WhatsApp ‘Delete for Everyone’ Doesn’t Always ‘Delete For Everyone’
WhatsApp, the world’s most popular chat and messaging app, offers a “Delete for Everyone” feature that allows users to ostensibly delete messages, pictures, and videos from users and groups to whom the materials were sent, thereby saving users from all sorts of embarrassment and other problems that can develop if they inadvertently send various items to the wrong person.
But, “Delete For Everyone” does not always actually delete for everyone…
By default, WhatsApp stores all images and videos received by a user in that user’s camera roll (i.e., an iPhone device’s Camera Roll or an Android device’s Media Gallery). As reported in The Hacker News this week, security researcher, Shitesh Sachan, found that while WhatsApp will delete images from Android camera rolls if a user invokes the “Delete for Everyone” feature, it will not delete images or videos from iPhone camera rolls – meaning that, by default, many materials that users request to be deleted, if not most of them, actually remain on recipients’ Apple devices.
Furthermore, I have confirmed that even on Android, if a user simply moves WhatsApp images to another folder – and even if that folder has the same name – WhatsApp will also not delete the images; such an issue is not trivial – due to the default copying of images and videos by WhatsApp to the camera roll, the relevant WhatsApp folders tend to consume quite a bit of memory, and many Android users regularly move items from these folders to memory cards in order to preserve maximum internal memory.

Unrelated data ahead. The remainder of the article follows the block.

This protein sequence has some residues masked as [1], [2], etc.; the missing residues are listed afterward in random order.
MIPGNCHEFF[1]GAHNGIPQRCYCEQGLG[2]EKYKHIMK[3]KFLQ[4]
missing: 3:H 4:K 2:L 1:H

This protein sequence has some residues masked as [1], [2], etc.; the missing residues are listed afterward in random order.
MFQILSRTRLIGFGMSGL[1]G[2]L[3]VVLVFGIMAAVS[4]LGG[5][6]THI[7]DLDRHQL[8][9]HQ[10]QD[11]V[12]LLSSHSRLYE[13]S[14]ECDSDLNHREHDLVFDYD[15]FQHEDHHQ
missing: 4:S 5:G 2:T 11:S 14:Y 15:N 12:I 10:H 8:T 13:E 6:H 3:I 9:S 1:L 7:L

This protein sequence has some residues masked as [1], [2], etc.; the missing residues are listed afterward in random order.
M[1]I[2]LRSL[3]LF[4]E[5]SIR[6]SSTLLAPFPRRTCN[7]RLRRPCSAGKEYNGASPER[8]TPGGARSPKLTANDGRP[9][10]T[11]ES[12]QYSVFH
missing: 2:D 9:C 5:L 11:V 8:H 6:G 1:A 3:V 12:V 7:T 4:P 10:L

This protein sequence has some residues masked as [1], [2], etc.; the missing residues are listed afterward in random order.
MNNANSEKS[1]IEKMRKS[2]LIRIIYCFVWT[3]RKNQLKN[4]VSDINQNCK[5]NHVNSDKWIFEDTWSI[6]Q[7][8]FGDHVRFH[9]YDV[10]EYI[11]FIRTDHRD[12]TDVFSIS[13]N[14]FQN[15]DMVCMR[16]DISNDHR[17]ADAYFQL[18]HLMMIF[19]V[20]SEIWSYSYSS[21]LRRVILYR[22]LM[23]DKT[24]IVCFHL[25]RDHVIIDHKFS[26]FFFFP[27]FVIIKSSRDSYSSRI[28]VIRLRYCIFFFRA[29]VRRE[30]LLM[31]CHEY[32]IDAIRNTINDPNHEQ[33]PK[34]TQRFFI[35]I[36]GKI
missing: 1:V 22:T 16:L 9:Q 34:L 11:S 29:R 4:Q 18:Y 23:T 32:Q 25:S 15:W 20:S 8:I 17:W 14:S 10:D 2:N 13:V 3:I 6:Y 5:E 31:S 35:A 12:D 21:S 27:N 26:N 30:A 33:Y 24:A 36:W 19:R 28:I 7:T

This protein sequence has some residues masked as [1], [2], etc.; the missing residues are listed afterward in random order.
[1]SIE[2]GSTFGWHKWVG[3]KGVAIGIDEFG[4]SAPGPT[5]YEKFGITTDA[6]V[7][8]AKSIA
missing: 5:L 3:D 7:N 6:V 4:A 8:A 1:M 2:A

Of course, if an image or video has been copied from a WhatsApp folder to other devices – such as home computers or laptops – or has been captured in a screen capture – all bets are also off .
What is perhaps most concerning about this vulnerability is that even when WhatsApp does not delete images or videos from a camera roll, invoking “Delete For Everyone” will cause it to display a message saying “This message has been deleted.” – while the intent may be that the message has been deleted from the WhatsApp chat session and not from camera rolls, many people may be unaware that the delete is incomplete – especially since some folks have seen files deleted from camera rolls when using this feature and others may not even realize that by default WhatsApp images and videos are automatically copied elsewhere.
While WhatsApp’s inability to delete the relevant images and videos (and chat information in the case of screenshots) is clearly the result of factors beyond its control (including Apple’s security features), it would be best to warn users more clearly of the incomplete nature of any Delete function whenever they invoke it, and whenever its existence is publicized.
And, in any case, here is the bottom line – never rely on the ability to delete messages or images after sending them. Of course, you should invoke such features if you discover that you mis-sent something – possible and partial protection is better than none – but, always assume that once something has been sent out, it’s out. So think before sending.